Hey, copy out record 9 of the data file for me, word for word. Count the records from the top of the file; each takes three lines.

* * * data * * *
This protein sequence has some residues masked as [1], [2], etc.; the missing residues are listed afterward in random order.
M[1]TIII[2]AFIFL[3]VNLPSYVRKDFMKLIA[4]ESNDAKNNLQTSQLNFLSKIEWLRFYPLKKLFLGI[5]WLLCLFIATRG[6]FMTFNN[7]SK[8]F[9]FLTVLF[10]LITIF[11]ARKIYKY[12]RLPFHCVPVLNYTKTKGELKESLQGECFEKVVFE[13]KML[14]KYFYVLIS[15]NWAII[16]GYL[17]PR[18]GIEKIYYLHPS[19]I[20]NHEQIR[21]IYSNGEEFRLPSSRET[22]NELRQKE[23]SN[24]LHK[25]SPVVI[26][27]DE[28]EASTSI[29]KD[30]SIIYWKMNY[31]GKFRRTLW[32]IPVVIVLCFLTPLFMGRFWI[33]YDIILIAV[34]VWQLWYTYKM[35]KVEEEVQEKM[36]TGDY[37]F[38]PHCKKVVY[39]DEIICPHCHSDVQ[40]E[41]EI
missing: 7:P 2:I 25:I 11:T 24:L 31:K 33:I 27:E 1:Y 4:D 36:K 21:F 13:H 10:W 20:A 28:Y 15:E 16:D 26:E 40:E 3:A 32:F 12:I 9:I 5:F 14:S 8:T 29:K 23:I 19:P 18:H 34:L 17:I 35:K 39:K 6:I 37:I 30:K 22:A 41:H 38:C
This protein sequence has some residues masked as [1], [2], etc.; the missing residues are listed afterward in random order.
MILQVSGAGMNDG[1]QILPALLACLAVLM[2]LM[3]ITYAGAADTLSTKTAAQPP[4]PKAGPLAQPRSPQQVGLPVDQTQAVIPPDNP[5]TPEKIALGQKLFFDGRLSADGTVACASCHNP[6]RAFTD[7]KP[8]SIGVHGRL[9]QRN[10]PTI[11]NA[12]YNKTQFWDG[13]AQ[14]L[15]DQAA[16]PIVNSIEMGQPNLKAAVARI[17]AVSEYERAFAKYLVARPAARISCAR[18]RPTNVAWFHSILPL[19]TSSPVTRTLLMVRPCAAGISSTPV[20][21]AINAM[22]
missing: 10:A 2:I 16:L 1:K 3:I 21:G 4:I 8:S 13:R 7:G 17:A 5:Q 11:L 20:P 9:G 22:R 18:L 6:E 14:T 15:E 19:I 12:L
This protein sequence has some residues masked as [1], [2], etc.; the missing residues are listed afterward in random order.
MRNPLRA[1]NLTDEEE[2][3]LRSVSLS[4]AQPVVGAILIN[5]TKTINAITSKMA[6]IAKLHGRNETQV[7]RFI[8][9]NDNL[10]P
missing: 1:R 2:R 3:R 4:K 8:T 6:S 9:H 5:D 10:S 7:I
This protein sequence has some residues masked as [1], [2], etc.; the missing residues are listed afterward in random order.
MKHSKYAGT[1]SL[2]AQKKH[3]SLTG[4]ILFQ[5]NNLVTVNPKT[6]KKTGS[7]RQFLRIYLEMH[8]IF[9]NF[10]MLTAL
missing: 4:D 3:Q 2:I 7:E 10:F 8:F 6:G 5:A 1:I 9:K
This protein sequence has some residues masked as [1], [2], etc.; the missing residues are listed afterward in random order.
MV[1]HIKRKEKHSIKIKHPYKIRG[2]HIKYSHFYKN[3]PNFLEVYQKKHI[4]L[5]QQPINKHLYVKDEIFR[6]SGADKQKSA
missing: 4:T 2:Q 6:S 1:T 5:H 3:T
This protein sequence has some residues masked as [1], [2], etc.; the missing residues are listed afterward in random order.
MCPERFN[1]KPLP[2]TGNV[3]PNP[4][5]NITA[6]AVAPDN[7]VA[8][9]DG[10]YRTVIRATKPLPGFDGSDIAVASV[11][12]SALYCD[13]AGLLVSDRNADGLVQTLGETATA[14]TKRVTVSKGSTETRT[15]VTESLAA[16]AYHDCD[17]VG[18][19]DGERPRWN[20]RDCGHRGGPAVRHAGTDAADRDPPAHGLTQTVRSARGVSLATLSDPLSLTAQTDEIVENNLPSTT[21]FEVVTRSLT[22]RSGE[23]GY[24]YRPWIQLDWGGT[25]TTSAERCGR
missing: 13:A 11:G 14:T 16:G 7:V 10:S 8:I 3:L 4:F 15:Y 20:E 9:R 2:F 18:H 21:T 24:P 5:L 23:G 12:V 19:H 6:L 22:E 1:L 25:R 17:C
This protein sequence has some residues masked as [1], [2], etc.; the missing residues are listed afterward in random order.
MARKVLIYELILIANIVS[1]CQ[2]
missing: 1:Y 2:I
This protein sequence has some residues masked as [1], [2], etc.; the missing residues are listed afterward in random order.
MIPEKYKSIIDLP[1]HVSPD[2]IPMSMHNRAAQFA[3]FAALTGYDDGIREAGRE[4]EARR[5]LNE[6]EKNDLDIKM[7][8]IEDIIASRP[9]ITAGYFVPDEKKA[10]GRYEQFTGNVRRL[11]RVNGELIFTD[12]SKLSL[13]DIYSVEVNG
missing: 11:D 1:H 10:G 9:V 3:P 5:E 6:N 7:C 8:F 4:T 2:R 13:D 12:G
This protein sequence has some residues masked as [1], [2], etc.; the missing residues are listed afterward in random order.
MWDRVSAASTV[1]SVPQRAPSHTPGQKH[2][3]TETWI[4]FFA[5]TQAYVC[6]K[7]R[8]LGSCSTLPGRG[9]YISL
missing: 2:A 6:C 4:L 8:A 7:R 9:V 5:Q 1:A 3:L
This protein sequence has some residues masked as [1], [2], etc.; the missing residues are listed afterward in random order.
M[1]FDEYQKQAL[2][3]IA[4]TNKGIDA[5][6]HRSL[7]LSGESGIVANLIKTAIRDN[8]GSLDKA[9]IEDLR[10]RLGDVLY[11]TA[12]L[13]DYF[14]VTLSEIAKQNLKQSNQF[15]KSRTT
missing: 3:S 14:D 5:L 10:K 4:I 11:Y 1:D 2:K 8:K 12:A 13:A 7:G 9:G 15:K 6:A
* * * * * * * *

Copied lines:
This protein sequence has some residues masked as [1], [2], etc.; the missing residues are listed afterward in random order.
MWDRVSAASTV[1]SVPQRAPSHTPGQKH[2][3]TETWI[4]FFA[5]TQAYVC[6]K[7]R[8]LGSCSTLPGRG[9]YISL
missing: 2:A 6:C 4:L 8:A 7:R 9:V 5:Q 1:A 3:L